The hymn in the video below is Ktož jsú boží bojovníci (Ye who are warriors of God), a battle hymn sung by the Hussites during the religious wars of the early 15th century. It seems unfair to represent their hymn tradition with this song, given that most of the groups descended from that movement are now well known as pacifists; but it was an important hymn of its time and is the only good example I can find of the early Hussite music.

Luther and Instrumental Music in Worship

What exactly was Martin Luther's belief about the use of instruments in worship? There is a well-known quote attributed to Luther, to the effect that the organ is an "ensign of Baal." But did Luther really say that? It is so stated in the McClintock & Strong Cyclopedia(VI, 762), without a source; but Girardeau in his Instrumental Music in the Public Worship of the Church (Richmond, Virginia: Whittet & Shepperson, 1888) notes that it is referenced by the 17th-century theologian Heinrich Eckhard. (Thanks to "HistoryGuy" for his comment on this in the One in Jesus blog for pointing me in the right direction.)

Heinrich Eckhard (1580-1624) in his Fasciculus controversiarum theologicarum (Leipzig: Henning Grosse, 1607) states that "Lutherus organa Musica inter Baalis insignia refert."(Eckhard, 639) The term "organa Musica" is not the organ specifically, but "instruments of music" in general. A literal translation of this might be, "Luther places the instruments of music among the ensigns of Baal." This is obviously not a direct quote, and the situation is further complicated in that Eckhard is not himself the original source of the statement.

Eckhard's format is very structured: he sets out an argument, raises his opponents' objections, and answers each objection. Right above this statement regarding Luther, Eckhard carefully states, "Obj. II [Objection no. 2-DRH]. Anhaldini p. 74." This statement about Luther's position is cited from page 74 of a work identified only by "Anhaldini." (See Objection I. on the preceding page, where Eckhard quotes from Theodore Beza, citing his source in the same format.) Eckhard does not list this work, however, in his bibliography at the beginning of the treatise.

My best guess is that "Anhaldini" refers to some work by one of the princes of Anhalt--perhaps George III (1507-1553), who was an associate of Luther and was later ordained a bishop.(Wikipedia) It is worth noting that Eckhard was defending the use of instruments in worship, and is therefore a "hostile witness" to the opinion attributed to Luther, but does not seem to question its authenticity.

So far, unfortunately, I have not nailed down Eckhard's reference. But there is a similar statement in Luther's commentary on Joel 2:15-16. (N.B. This is my own translation from the Erlangen Edition (Exegetica opera latina), which is based on the 1547 Nuremberg publication of Luther's Joel commentary, not the Altenburg version used in the Concordia/Fortress Press edition of Luther's works in English).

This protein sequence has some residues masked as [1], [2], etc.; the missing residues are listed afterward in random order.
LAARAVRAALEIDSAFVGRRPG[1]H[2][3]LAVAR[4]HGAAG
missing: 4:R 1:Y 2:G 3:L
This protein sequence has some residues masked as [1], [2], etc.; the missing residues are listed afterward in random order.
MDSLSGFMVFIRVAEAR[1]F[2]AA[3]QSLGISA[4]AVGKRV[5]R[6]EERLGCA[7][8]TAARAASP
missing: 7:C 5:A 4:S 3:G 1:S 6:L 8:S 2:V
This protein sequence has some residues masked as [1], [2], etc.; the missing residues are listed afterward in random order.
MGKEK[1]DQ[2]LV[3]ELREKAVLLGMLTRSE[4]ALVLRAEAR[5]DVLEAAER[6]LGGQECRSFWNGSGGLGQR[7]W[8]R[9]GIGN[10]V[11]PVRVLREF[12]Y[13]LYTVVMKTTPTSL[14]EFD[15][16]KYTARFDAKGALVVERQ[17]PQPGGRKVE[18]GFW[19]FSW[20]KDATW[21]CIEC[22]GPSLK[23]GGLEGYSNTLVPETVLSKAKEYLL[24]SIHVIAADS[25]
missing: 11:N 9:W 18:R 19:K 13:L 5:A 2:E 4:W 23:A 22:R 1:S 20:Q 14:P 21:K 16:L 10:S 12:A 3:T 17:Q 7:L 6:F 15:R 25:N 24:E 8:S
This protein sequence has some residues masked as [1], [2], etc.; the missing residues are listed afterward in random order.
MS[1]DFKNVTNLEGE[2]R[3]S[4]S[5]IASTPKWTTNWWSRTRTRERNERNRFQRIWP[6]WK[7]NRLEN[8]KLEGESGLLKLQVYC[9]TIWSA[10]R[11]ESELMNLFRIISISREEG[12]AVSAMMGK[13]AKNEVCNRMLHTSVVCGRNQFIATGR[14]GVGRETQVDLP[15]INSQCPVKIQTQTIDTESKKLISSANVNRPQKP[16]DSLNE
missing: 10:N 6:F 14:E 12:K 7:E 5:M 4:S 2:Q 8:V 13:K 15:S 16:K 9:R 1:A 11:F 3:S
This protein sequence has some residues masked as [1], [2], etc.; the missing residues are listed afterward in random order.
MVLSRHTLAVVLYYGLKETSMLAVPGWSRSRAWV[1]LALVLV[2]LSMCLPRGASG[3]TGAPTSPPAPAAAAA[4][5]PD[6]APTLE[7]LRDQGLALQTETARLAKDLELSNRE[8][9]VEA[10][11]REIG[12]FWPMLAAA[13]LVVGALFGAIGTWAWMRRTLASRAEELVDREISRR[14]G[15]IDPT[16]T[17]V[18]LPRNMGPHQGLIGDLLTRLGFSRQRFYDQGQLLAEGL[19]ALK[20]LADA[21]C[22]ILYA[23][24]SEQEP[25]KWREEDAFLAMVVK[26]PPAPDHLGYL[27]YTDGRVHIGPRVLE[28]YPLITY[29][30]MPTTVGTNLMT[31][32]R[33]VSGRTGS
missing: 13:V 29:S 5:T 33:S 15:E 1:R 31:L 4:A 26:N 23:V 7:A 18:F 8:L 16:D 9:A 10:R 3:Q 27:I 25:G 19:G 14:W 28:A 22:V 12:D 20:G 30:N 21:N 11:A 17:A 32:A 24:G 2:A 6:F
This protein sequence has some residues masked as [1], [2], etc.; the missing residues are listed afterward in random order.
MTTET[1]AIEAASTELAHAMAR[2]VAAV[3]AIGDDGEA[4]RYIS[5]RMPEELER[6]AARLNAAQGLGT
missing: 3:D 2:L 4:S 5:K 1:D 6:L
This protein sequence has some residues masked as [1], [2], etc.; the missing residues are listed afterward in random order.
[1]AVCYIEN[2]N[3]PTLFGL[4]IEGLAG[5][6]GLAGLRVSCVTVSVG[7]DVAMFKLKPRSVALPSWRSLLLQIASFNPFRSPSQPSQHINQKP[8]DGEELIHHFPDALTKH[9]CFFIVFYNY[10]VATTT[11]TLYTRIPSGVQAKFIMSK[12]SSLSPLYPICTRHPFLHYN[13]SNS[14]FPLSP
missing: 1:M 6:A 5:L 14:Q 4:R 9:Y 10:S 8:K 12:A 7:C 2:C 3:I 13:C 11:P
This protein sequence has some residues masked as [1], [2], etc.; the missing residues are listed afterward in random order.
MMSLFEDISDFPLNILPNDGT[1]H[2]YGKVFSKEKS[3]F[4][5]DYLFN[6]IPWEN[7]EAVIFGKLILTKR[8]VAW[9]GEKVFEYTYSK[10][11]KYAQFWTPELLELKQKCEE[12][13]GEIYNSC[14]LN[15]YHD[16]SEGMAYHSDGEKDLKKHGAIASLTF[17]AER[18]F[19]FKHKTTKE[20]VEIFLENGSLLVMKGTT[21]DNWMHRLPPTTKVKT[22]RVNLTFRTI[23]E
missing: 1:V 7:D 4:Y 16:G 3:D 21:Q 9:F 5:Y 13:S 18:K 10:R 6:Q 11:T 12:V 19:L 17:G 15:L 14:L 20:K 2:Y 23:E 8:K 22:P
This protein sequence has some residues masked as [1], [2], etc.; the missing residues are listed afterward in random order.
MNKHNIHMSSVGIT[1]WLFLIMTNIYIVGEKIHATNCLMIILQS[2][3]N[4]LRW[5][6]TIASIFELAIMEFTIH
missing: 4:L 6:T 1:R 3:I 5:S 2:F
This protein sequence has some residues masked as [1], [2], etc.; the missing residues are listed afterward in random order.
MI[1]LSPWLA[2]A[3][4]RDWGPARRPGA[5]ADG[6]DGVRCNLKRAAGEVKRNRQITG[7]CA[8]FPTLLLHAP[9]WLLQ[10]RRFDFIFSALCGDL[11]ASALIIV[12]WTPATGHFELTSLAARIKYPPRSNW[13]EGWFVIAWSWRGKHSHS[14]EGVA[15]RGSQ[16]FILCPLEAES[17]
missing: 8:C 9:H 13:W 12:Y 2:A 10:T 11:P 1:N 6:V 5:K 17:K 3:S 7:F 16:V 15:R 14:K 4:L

Blow the trumpet in Zion; consecrate a fast; call a solemn assembly; gather the people. Consecrate the congregation; assemble the elders; gather the children, even nursing infants. Let the bridegroom leave his room, and the bride her chamber.
Luther then remarks,
Why, therefore, you ask, have you dispensed with the papal ceremonies? For the ensigns of pomp [insignes pompae], with the musical instruments, and festal songs, and whatever was of this kind, was not this whole institution in order to invite the common people to the temple? Why condemn such ceremonies? Indeed, why abolish them? 
I reply: The purposes of the papal ceremonies, and of those which the prophet recounts here, are different. In those of the papacy, in fact, the ministry of teaching completely collapsed. And thus idolatry has prevailed, so that the ministry of the word may no longer be enumerated in the sacred service.(Exegetica opera Latina, v. 25, p. 190)
Here we have a similar phrase--"insignes pompae"--and a reference to idolatry. But reading him carefully, I believe Luther is saying that instrumental music in worship as it had been practiced in Roman Catholicism had become idolatry. The statement recorded by Eckhard could take a similar interpretation: perhaps Luther considered the use of musical instruments, as currently practiced, to have made them into "ensigns of Baal" that detracted from sincere worship. This still left the door open, in his reasoning, for the use of instruments in a lesser role as an aid to worship. In actual practice, Lutheran churches changed the role of instruments in worship, but seldom abandoned them. Luther elsewhere expressed an equivocal opinion on forms of worship, and was willing to tolerate quite a bit of Catholic ceremonialism, though he admitted that "the example of the Ancient Church is also disquieting to me."(Letter to George III of Anhalt, 10 July 1545)